Portugal’s Porto: How Sweet It Is

By Isabelle Kellogg
Isabelle Kellogg
Isabelle Kellogg
June 3, 2015 Updated: June 3, 2015

Porto, the second largest city in Portugal after Lisbon, is named for the noble fortified wine that has been produced there for centuries, but became famous around the world in the 1750s after the British discovered it and went wild for it. Even today, the majority of port wine drinkers are British. 

Also called Oporto, Porto is separated by the Douro River in such a way that the bustling city—also a historical UNESCO site—and its citizens are on one side, while the port wine producers with their cellars, caves, and visitor centres are on the other. 

A visit to Porto, located a few hours north of Lisbon, is the perfect side trip and offers a unique historical perspective on a culture that fiercely preserves its heritage. Although Porto is not a fast-paced city, a new energy there has created restaurants with exceptional food and local wine, in addition to the painstaking restoration of buildings situated in the UNESCO district. 

The city is walkable, but one thing to note is that many of the streets, like those in Lisbon, are steep and paved with cobblestones, so be prepared with sturdy walking shoes. 

Porto has so much to recommend it. We were delighted with gracious hospitality, exceptional seafood, local wine, as well as design stores filled with interesting variations on the use of cork (from handbags to hats and belts) and scores of shoe stores. (Judging by the steep sidewalks, shoes take a beating). Throughout the city there is a very strong connection to the history of the country and a respect for a rich cultural past. 

Throughout the city there is a very strong connection to the history of the country and a respect for a rich cultural past.

Our three-day stay meant we had enough time to visit both sides of the city, which is essential to understanding its history and the development of its port wine industry. The unique and quirky characteristics of each side include the cable car that connects visitors to the port wine caves, and the elaborate elevator on the city side that offers stunning panoramic views of the Douro River.

Historic Centre

The Bolhão Market in the city centre dates from 1860 and is like a living vestige of an old-time open-air market, with fresh fish, cages filled with chickens and rabbits ready for the kill, as well as ladies selling lace and embroidered linens.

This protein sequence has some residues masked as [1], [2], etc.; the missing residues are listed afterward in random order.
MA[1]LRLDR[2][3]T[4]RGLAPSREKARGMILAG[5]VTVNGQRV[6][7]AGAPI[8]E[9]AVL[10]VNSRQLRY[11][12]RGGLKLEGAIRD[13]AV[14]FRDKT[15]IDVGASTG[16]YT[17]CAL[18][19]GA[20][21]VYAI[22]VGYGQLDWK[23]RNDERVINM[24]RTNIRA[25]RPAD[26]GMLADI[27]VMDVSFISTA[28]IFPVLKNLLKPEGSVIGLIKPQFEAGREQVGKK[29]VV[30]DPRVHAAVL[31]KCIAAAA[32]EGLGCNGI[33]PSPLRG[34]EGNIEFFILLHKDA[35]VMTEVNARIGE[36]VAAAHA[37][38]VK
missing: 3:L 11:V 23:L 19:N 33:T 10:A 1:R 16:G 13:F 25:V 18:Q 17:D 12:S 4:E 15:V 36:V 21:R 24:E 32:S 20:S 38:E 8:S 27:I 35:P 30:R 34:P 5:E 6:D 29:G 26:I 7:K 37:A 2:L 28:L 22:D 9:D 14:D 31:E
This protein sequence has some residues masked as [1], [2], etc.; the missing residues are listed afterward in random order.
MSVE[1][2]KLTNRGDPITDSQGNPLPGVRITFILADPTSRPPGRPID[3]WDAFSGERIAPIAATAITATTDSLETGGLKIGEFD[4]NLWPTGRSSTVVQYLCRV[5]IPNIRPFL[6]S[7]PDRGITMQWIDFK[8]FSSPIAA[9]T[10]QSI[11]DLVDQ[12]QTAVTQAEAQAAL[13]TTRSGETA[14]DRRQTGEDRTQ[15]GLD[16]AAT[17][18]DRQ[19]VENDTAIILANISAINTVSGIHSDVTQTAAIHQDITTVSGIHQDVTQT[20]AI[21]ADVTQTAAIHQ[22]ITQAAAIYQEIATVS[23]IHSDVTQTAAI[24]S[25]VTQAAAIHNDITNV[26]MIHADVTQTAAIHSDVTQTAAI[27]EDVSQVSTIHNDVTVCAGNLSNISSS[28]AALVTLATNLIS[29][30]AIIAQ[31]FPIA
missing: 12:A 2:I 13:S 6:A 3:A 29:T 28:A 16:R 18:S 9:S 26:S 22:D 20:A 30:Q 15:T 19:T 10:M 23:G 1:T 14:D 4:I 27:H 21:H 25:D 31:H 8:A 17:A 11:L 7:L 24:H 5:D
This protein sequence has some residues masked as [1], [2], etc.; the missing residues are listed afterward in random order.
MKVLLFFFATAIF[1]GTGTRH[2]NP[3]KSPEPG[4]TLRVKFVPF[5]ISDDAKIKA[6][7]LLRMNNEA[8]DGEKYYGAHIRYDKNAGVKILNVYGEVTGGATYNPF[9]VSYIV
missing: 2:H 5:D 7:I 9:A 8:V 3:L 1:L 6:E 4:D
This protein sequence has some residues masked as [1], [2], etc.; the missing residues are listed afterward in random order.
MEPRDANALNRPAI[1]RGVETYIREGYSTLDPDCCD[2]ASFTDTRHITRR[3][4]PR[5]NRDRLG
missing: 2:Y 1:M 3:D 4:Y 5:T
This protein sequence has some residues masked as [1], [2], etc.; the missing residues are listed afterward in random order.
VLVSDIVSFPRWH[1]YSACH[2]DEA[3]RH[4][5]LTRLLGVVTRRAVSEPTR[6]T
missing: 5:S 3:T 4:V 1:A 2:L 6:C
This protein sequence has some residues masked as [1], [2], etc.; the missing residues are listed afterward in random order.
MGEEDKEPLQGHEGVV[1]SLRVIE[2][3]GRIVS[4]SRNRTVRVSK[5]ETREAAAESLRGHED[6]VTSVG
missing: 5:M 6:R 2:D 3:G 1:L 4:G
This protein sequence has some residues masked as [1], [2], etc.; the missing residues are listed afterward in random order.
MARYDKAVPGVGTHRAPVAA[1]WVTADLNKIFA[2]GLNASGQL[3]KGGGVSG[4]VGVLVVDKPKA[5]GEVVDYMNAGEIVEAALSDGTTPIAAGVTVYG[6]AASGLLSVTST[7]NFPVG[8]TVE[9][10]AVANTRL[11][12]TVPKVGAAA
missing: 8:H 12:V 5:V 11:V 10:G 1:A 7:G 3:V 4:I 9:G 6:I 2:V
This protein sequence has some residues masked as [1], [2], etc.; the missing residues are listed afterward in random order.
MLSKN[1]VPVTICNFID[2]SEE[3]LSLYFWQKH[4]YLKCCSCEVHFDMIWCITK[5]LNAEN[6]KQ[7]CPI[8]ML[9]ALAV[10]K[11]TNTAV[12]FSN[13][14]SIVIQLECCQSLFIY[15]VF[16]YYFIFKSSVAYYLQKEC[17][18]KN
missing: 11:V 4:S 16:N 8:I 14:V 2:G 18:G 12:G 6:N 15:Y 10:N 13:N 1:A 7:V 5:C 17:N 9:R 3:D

Porto’s historic centre is encircled within 14th-century Fernandine walls that, together with some smaller areas of the city, retain medieval characteristics, such as the remains of 12th-century ramparts that were erected on Roman foundations. 

The city centre also delivers an intense level of creativity reflected in dozens of refreshed and renovated retail establishments and restaurants. We started out from the central plaza near the São Bento train station which boasts a colossal mural of 20,000 tiles designed by Jorge Colaco, and walked five minutes to where the Livraria Lello & Irmão bookstore is located. 

This glorious monument to books has an Art Nouveau facade decorated with Neo-Gothic elements. The interior features stained glass windows, lots of dark carved wood, a striking spiral staircase, and a pressed copper ceiling. The staircase may seem familiar to Harry Potter fans. Rumour has it that former Porto resident and frequent Lello & Irmão visitor J.K. Rowling was inspired by this bookstore when creating the Hogwarts School. 

Wandering back to the centre of town, we found small cafes along the way where we sampled typical Portuguese sweet pastries made with eggs and sugar. Given that the Portuguese are huge sweet-treat fans, there are dozens of different pastries, like the pastel de nata, a bite-size egg custard tart that is found all over the country. We had lunch at Canthino do Avillez which is run by Portugal’s two-star Michelin chef Jose Avillez, located near the train station. 

During our stroll after lunch we discovered more enchanting buildings decorated with tiles and wrought iron balconies—a rich reminder of the city’s elegant, stately history—which house workshops for metal workers, weavers, electronic repairs, and jewelers. Jewelry is deeply rooted in the craftsman techniques of the past, such as creating pieces using precious metals formed into filigree patterns. 

One jeweler whose boutique we stopped into on our way to the Serralves Museum of Contemporary Art was Mimata, which is pushing the creative boundaries with jewelry design but remains very respectful of the filigree heritage. We also made a stop at the Hotel Infante de Sagres, a living monument to neo-Baroque design with its chandeliers and dark carved wood public rooms. 

The ‘Port’ Side

When making our way to the other side of the river, we chose to walk across the bridge. You can also take a tram. Whichever way you go, you will get a terrific panoramic view of both sides of the city.

Our destination was Graham’s Lodge where we were greeted by Rupert Symington, whose family has been a prominent port wine producer since 1882 and over the years has amassed a collection of port wine vineyards. We lingered over a leisurely lunch at Vinum which, besides being an award-winning restaurant, offers stunning views. We also had a tour of the cellars and a tasting of Graham’s vintage port wines. 

Walking to the cable car that would take us back to the city side of Porto, we passed “rabelo” boats that were in dry dock for repair. Realising that these traditional Portuguese cargo boats have been used for centuries to transport people and goods along the Douro, we found ourselves musing about returning to Porto to see all the sights we didn’t have time to fit into this trip. 

Isabelle Kellogg is a writer and public relations consultant in the luxury sector, with a passion for diamonds, jewelry, watches, and other luxury products, including travel.

Isabelle Kellogg
Isabelle Kellogg